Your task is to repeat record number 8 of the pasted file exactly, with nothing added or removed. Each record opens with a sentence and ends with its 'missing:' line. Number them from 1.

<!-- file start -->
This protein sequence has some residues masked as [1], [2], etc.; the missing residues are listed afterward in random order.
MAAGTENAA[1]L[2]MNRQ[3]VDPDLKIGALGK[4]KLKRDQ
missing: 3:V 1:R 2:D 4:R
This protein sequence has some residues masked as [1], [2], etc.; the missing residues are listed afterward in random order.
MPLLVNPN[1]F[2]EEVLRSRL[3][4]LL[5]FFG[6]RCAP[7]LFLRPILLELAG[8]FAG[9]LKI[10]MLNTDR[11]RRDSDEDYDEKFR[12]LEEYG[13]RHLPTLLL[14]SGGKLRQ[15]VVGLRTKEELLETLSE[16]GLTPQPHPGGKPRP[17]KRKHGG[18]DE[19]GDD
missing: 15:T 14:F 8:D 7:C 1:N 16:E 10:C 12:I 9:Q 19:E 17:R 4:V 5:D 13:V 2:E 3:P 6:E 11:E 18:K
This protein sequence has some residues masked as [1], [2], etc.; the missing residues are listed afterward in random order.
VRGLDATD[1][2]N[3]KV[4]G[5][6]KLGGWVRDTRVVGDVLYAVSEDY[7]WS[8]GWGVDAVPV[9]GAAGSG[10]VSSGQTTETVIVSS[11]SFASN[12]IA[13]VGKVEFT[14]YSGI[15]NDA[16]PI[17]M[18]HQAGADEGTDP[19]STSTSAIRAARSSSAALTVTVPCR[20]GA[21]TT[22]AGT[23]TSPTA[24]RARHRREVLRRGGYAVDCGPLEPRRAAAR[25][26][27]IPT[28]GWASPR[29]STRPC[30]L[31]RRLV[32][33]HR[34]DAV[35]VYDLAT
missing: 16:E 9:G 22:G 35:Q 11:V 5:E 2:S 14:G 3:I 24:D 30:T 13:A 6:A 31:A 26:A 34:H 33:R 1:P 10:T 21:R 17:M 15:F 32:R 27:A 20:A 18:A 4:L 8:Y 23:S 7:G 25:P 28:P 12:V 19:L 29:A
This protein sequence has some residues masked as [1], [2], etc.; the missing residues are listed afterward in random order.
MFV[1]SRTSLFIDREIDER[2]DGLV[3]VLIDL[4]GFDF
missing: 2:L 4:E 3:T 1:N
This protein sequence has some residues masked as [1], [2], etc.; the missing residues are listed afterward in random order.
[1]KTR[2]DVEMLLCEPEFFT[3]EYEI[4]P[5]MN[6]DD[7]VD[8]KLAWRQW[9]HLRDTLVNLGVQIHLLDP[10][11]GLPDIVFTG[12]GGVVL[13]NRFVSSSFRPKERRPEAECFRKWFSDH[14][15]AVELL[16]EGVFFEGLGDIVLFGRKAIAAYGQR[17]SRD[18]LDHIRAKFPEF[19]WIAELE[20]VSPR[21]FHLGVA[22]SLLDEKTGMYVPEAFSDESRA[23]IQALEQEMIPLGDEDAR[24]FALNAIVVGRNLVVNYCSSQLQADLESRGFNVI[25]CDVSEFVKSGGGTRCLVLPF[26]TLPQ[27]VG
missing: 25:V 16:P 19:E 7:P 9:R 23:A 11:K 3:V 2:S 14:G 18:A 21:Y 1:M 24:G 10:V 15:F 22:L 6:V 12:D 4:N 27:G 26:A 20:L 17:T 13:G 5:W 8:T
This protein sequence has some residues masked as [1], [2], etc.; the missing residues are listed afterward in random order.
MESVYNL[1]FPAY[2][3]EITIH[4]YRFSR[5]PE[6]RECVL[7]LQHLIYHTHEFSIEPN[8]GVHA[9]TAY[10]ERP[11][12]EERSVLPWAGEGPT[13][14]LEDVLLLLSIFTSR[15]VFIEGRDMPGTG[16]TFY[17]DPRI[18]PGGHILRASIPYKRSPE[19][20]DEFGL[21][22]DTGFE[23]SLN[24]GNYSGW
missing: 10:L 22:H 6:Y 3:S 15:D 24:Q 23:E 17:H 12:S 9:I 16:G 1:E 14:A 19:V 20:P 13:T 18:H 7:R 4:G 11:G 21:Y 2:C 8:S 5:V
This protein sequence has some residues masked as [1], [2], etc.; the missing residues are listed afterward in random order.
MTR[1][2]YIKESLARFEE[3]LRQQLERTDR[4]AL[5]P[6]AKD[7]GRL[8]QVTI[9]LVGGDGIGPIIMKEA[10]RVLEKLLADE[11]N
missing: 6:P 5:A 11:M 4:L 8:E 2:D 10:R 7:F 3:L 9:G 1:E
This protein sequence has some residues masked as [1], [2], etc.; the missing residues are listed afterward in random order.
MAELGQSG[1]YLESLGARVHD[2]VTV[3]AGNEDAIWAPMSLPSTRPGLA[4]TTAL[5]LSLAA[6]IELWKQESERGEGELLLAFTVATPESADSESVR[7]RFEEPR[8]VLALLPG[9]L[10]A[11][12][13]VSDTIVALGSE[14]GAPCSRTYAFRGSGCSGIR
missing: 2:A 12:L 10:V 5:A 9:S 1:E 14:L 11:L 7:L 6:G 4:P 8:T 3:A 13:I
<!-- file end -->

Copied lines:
This protein sequence has some residues masked as [1], [2], etc.; the missing residues are listed afterward in random order.
MAELGQSG[1]YLESLGARVHD[2]VTV[3]AGNEDAIWAPMSLPSTRPGLA[4]TTAL[5]LSLAA[6]IELWKQESERGEGELLLAFTVATPESADSESVR[7]RFEEPR[8]VLALLPG[9]L[10]A[11][12][13]VSDTIVALGSE[14]GAPCSRTYAFRGSGCSGIR
missing: 2:A 12:L 10:V 5:A 9:S 1:E 14:L 11:L 7:L 6:G 4:P 8:T 3:A 13:I